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Drones as emergency ad-hoc networks

26/02/18 | Tags: BusinessSocialInnovations

Drones prove their worth as emergency tools by bringing cellular connectivity to Puerto Rico after hurricane Maria destroyed telecom infrastructure and left the island disconnected for several weeks.

The use of drones in recovery efforts is not hot news. For some time now, providers have been testing them as tools to help rescuers survey areas before, during and after disasters. As an example, The Silicon Valley Fire Department in the USA have implemented drone aided programs into their emergency actions. Other agencies across the world have also conducted similar pilots – in 2016 two European fire departments, Donegal Mountain Rescue Team In Ireland and The Greater Copenhagen Fire Department in Denmark, tested drones during emergency situations.

Yet unlike others, the pilot on November 2017 focused on the use of drones as flying cell towers to provide connectivity in a real-life scenario. This was considered by AT&T, the US telecom provider deploying the drones, as an industry’s first.

The drone, popularly known as Flying COW or cell-wing site, was a pulse Vapor 55 designed to reach altitudes of 200 ft and beam signals to areas covering up to 40 sq miles. Because of its size, it needed to obtain special authorization from the Federal Aviation Administration (FAA), given it exceeds the Maximum Take-off Weight(MTOW) for Unmanned Aerial Vehicle (UAV), which is less than 55 pounds (25 kilograms).

These cell-sites on wings can operate without the need to be wired or be nearby wireless infrastructure, which is crucial in the aftermath of a natural disaster where infrastructure is damaged. They can also be easily deployed, thus reducing the time it takes to reinstate the service. For example, flying COWS can follow emergency crews to hover around them as they assist.  Essentially, they provide temporary fixes until permanent solutions are rebuilt. In Puerto Rico this was a particular point of concern as residents were unable to contact Federal Emergency Management Agencies or fill out online forms for help requests, ZDNet said.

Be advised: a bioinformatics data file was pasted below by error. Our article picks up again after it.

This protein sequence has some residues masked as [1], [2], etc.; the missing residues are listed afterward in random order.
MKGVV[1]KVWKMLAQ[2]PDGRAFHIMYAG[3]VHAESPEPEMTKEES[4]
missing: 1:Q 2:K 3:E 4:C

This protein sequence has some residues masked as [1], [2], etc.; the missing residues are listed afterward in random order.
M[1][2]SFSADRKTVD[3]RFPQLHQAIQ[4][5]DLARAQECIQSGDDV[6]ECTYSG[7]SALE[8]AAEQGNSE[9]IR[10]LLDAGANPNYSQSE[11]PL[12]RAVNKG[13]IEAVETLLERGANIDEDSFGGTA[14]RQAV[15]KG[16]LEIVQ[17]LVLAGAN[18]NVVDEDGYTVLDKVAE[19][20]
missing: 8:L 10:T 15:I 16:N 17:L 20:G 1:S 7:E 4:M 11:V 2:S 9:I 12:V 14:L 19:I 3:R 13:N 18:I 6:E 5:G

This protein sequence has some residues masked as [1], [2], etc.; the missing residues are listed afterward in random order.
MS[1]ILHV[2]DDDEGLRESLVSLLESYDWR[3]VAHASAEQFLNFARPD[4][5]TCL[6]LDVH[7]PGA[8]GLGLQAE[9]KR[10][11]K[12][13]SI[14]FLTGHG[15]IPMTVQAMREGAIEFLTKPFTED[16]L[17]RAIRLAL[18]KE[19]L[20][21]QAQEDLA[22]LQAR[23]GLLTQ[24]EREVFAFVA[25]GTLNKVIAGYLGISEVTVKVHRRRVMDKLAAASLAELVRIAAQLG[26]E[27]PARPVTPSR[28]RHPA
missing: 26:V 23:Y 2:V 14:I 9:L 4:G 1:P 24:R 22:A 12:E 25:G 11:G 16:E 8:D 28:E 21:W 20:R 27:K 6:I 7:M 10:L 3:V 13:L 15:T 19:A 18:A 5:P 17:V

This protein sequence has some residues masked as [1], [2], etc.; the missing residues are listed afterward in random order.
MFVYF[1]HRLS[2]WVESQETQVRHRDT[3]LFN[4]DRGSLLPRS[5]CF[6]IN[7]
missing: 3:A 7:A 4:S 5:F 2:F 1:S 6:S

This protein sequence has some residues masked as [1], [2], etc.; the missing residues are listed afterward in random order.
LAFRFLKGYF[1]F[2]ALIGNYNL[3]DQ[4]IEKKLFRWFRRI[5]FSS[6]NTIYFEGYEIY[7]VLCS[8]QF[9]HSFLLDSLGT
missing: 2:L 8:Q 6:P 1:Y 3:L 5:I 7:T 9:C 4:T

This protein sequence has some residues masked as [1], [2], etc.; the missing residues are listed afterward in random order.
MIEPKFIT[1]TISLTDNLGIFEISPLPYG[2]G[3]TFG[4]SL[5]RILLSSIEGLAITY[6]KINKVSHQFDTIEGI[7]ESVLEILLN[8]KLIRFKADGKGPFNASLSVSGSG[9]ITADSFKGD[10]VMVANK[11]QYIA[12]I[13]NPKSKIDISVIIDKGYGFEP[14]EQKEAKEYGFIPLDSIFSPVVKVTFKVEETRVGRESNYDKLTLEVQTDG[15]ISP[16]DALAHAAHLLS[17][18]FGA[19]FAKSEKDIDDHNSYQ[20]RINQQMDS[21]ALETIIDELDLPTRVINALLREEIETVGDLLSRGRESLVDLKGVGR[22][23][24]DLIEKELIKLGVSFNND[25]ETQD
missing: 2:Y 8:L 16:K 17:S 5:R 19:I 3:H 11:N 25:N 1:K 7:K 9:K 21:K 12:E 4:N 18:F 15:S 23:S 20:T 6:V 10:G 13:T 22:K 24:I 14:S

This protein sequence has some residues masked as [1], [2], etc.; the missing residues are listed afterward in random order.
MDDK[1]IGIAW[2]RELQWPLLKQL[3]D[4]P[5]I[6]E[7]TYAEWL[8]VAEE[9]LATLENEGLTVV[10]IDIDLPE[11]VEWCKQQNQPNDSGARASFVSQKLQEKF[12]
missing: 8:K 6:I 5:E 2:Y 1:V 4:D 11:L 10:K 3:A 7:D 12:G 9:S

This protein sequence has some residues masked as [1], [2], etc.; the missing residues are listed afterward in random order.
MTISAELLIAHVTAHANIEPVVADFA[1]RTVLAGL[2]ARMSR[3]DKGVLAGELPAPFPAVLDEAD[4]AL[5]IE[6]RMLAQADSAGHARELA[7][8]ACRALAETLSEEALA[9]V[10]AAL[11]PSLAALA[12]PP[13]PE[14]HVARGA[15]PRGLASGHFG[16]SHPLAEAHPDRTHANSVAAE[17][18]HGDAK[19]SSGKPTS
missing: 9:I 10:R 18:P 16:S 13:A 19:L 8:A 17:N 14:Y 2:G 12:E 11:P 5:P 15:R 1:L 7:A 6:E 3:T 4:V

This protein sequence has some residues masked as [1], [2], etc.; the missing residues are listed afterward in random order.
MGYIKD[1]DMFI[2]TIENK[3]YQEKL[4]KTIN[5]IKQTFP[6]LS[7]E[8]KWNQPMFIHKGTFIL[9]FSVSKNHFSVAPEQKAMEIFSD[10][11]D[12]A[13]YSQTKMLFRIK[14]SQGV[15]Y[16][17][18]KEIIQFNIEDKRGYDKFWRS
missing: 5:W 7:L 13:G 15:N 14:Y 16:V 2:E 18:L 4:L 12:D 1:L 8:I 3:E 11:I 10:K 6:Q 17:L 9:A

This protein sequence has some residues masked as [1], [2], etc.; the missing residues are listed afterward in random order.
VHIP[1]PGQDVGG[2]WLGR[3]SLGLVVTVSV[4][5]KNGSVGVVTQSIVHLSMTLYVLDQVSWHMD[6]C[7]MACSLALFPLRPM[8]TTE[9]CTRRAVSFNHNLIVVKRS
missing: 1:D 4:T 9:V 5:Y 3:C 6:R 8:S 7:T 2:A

Apart from the clear humanitarian advantages, flying cell sites also provide many other commercial opportunities for telecom providers. Drones can be used to extend the cellular coverage in remote places or areas, where there are many natural obstacles as demonstrated by telecom provider Vodafone earlier in 2017 in Andalucia, Spain. Similarly, they can be used during events where there is high demand for data coverage, ie. sports games or festivals.

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Agnieszka Gajewska

Agnieszka Gajewska

CEE Public Sector & Infrastructure Leader, PwC Poland

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Aleksander Buczkowski

Aleksander Buczkowski

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